The field of soft matter has emerged as a coherent subject within the last ten years, and is of increasing relevance to interdisciplinary research at the interface of physical chemistry, physics, materials science and biology. Soft matter by definition includes many types of biological materials, but it is only recently that several exciting new directions have been pursued in this area. Examples include developments in understanding amyloid fibrillization, liposome and polymersome self-assembly, DNA superstructure formation, biopolymer hydrogel self-assembly and how to control this to develop tissue scaffolds, and the control of biopolymer self-assemblies forapplications in biomedicine. There are many deep questions associated with these ideas concerning the extent to which physical chemistry principles can be applied to complex biological systems, for example is the amyloid state the thermodynamic ground state of proteins? How useful is the approximation of a globular protein as a hard sphere? To what extent can the self-assembly of biopolymers be understood using models for synthetic polymers, or in contrast to what degree to specific interactions (electrostatic, hydrophobic etc) need to be considered?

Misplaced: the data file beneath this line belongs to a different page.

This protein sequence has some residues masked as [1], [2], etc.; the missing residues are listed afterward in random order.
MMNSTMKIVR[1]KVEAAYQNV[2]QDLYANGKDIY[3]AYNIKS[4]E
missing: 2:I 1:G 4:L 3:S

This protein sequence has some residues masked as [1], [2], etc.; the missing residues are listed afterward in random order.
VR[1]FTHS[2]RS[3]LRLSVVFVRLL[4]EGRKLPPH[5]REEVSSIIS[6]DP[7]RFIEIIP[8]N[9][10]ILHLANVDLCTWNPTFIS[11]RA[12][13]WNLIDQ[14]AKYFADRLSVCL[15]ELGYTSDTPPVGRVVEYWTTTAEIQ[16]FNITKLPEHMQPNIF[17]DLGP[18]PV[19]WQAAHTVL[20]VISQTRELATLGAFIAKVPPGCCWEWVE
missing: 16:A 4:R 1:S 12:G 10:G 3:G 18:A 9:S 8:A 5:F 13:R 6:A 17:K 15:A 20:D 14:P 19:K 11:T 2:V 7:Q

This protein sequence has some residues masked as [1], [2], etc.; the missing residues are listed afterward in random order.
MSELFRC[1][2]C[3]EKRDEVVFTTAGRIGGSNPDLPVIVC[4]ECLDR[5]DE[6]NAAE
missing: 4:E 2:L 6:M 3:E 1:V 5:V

This meeting follows on appropriately from previous Discussions on multiscale simulation of soft matter systems (FD144) and the Importance of polymer science for biological systems (FD139). In contrast to earlier meetings this Faraday Discussion will concern the physical chemistry of novel self-assembling bio-conjugate or bio-hybrid materials. It will focus on the self-assembly of novel bio-hybrid materials, especially conjugates of proteins with polymers, glycosylation of proteins, polymer/virus hybrids etc. Much work in this field has been driven by recent advances in synthetic methodology which has enabled exciting work on the production of self-assembling and self-organizing systems. These systems are under intense research for applications in tissue scaffolding, drug delivery systems. An understanding of the physical chemistry of self-assembly is essential for such applications.
The Scientific Committee look forward to welcoming you to Bristol for this Faraday Discussion
The meeting will represent a high profile forum for this exciting new field and will foster discussion among the many international research groups working in this diverse field.
Self-assembly of polymer/protein conjugates or polymer/virus conjugates
DNA condensation using polyelectrolytes
Self-assembly of polymersomes
Self-assembly of carbohydrate/glyco polymer hybrid materials